English bond

This bond is made up of alternating courses of stretchers and headers. This produces a solid wall that is a full brick in depth. English bond is fairly easy to lay and is the strongest bond for a one-brick-thick wall. If only one face of an English bond wall is exposed, one quarter of the bricks are not visible, and hence may be of low visual quality.
Quarter bond is formed by a part (or bat) brick known as a 'queen closer'. This is a brick cut in half lengthways, generally along the frog and laid in the course next to the corner brick or 'quoin header'. Whereas the stretcher or half bond is formed by successive courses being staggered by half a brick, the Flemish and English bonds are now staggered by a quarter, resulting in a stronger bond (the constructional self-weight being distributed over a greater area). This bond, as well as Flemish bond, does not necessarily have to be one brick thick, they can be built using 'snap headers' ie. headers cut to half their length, which give a full brick appearance. They are often used in cavity walls when matching existing solid wall patterns.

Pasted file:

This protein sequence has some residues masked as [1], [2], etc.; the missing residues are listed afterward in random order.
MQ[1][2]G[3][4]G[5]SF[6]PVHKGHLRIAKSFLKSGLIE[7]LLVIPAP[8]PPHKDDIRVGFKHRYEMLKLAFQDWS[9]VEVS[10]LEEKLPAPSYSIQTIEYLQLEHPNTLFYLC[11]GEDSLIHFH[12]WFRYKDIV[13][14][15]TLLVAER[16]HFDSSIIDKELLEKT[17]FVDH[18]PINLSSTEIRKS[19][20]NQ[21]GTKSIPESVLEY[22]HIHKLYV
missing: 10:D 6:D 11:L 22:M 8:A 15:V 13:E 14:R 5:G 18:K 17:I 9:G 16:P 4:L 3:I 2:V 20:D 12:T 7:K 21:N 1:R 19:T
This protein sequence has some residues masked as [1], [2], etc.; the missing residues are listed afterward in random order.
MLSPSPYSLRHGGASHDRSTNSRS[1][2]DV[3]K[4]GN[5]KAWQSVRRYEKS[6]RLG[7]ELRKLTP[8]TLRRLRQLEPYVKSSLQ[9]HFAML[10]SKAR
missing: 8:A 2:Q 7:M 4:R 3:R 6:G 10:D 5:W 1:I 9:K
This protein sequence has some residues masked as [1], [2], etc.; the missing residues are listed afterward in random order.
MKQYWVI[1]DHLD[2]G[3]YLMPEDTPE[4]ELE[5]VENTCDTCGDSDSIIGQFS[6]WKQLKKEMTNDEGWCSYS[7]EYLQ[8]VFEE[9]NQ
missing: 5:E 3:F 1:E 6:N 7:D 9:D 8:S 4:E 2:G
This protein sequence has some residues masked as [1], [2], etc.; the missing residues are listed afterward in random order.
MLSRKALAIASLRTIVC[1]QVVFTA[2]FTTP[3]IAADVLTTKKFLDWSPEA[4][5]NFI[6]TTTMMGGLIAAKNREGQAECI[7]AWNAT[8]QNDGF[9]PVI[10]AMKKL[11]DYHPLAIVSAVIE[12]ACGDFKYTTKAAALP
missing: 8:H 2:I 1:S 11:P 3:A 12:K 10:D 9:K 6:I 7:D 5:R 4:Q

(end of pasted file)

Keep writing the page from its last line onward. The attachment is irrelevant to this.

Header bond

Header bond (also known as Spanish bond) was a very common bond for bearing walls. It is composed of header bricks, set in rows that are offset half a brick, which produces a solid easy to lay bond which is useful when building circular work. It is the most used bond in historical Spanish brick constructions.

Flemish bond

Flemish bond, also known as Dutch bond, has historically always been considered the most decorative bond, and for this reason was used extensively for dwellings until the adoption of the cavity wall. It is created by alternately laying headers and stretchers in a single course. The next course is laid so that a header lies in the middle of the stretcher in the course below. Again, this bond is one brick thick. It is quite difficult to lay Flemish bond properly, since for best effect all the perpends (vertical mortar joints) need to be vertically aligned. If only one face of a Flemish bond wall is exposed, one third of the bricks are not visible, and hence may be of low visual quality. This is a better ratio than for English bond, Flemish bond's main rival for load-bearing walls.